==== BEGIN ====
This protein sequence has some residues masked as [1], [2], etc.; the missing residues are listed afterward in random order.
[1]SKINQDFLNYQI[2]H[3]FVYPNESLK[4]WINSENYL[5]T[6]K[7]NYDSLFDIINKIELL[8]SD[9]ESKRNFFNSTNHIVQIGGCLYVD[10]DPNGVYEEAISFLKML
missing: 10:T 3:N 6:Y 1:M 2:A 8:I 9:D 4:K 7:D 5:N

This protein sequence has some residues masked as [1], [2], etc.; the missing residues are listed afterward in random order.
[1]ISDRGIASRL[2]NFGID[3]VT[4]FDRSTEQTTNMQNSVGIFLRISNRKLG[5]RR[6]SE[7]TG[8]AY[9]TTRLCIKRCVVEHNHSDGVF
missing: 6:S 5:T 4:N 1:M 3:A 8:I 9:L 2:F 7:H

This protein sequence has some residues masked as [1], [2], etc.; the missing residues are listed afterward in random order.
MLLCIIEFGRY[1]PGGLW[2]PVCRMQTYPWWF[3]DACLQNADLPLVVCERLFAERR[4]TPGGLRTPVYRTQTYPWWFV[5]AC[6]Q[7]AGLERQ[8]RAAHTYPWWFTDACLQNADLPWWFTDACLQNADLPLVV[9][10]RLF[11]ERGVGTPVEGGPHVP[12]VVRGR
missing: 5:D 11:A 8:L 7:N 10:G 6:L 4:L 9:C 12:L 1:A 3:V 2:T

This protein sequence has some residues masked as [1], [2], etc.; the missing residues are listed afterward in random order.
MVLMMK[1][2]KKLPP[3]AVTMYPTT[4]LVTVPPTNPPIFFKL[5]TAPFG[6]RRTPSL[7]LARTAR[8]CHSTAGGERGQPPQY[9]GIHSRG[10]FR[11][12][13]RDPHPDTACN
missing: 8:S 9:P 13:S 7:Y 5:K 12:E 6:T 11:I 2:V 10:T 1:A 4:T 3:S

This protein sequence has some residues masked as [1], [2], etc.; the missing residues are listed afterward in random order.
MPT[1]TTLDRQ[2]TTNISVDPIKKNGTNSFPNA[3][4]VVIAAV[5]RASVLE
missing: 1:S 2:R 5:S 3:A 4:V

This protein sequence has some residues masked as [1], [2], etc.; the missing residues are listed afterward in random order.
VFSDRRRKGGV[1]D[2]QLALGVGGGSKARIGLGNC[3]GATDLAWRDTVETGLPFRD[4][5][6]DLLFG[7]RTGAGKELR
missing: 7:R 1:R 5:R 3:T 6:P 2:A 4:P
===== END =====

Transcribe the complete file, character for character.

This protein sequence has some residues masked as [1], [2], etc.; the missing residues are listed afterward in random order.
[1]SKINQDFLNYQI[2]H[3]FVYPNESLK[4]WINSENYL[5]T[6]K[7]NYDSLFDIINKIELL[8]SD[9]ESKRNFFNSTNHIVQIGGCLYVD[10]DPNGVYEEAISFLKML
missing: 10:T 3:N 6:Y 1:M 2:A 8:I 9:D 4:K 7:D 5:N

This protein sequence has some residues masked as [1], [2], etc.; the missing residues are listed afterward in random order.
[1]ISDRGIASRL[2]NFGID[3]VT[4]FDRSTEQTTNMQNSVGIFLRISNRKLG[5]RR[6]SE[7]TG[8]AY[9]TTRLCIKRCVVEHNHSDGVF
missing: 6:S 5:T 4:N 1:M 3:A 8:I 9:L 2:F 7:H

This protein sequence has some residues masked as [1], [2], etc.; the missing residues are listed afterward in random order.
MLLCIIEFGRY[1]PGGLW[2]PVCRMQTYPWWF[3]DACLQNADLPLVVCERLFAERR[4]TPGGLRTPVYRTQTYPWWFV[5]AC[6]Q[7]AGLERQ[8]RAAHTYPWWFTDACLQNADLPWWFTDACLQNADLPLVV[9][10]RLF[11]ERGVGTPVEGGPHVP[12]VVRGR
missing: 5:D 11:A 8:L 7:N 10:G 6:L 4:L 9:C 12:L 1:A 3:V 2:T

This protein sequence has some residues masked as [1], [2], etc.; the missing residues are listed afterward in random order.
MVLMMK[1][2]KKLPP[3]AVTMYPTT[4]LVTVPPTNPPIFFKL[5]TAPFG[6]RRTPSL[7]LARTAR[8]CHSTAGGERGQPPQY[9]GIHSRG[10]FR[11][12][13]RDPHPDTACN
missing: 8:S 9:P 13:S 7:Y 5:K 12:E 6:T 11:I 2:V 10:T 1:A 4:T 3:S

This protein sequence has some residues masked as [1], [2], etc.; the missing residues are listed afterward in random order.
MPT[1]TTLDRQ[2]TTNISVDPIKKNGTNSFPNA[3][4]VVIAAV[5]RASVLE
missing: 1:S 2:R 5:S 3:A 4:V

This protein sequence has some residues masked as [1], [2], etc.; the missing residues are listed afterward in random order.
VFSDRRRKGGV[1]D[2]QLALGVGGGSKARIGLGNC[3]GATDLAWRDTVETGLPFRD[4][5][6]DLLFG[7]RTGAGKELR
missing: 7:R 1:R 5:R 3:T 6:P 2:A 4:P